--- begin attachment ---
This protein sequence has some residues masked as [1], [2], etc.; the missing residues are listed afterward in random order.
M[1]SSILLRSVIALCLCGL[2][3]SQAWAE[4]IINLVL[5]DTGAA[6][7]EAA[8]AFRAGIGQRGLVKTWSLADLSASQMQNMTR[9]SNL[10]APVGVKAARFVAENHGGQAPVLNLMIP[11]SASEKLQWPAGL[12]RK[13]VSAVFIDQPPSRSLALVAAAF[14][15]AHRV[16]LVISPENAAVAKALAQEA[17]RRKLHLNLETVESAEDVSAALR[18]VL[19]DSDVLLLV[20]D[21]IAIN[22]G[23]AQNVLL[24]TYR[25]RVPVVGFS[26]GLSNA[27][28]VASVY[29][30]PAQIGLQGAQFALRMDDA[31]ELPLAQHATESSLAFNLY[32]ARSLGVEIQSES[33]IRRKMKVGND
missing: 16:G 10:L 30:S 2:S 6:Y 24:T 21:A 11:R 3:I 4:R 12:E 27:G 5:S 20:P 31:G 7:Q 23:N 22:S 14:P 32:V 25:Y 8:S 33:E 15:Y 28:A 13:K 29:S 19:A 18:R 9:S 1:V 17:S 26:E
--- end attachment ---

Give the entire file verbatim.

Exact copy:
This protein sequence has some residues masked as [1], [2], etc.; the missing residues are listed afterward in random order.
M[1]SSILLRSVIALCLCGL[2][3]SQAWAE[4]IINLVL[5]DTGAA[6][7]EAA[8]AFRAGIGQRGLVKTWSLADLSASQMQNMTR[9]SNL[10]APVGVKAARFVAENHGGQAPVLNLMIP[11]SASEKLQWPAGL[12]RK[13]VSAVFIDQPPSRSLALVAAAF[14][15]AHRV[16]LVISPENAAVAKALAQEA[17]RRKLHLNLETVESAEDVSAALR[18]VL[19]DSDVLLLV[20]D[21]IAIN[22]G[23]AQNVLL[24]TYR[25]RVPVVGFS[26]GLSNA[27][28]VASVY[29][30]PAQIGLQGAQFALRMDDA[31]ELPLAQHATESSLAFNLY[32]ARSLGVEIQSES[33]IRRKMKVGND
missing: 16:G 10:L 30:S 2:S 6:Y 24:T 21:A 11:R 3:I 4:R 12:E 27:G 5:S 20:P 31:G 7:Q 23:N 22:S 14:P 32:V 25:Y 8:S 33:E 15:Y 28:A 13:K 29:S 19:A 18:R 9:S 1:V 17:S 26:E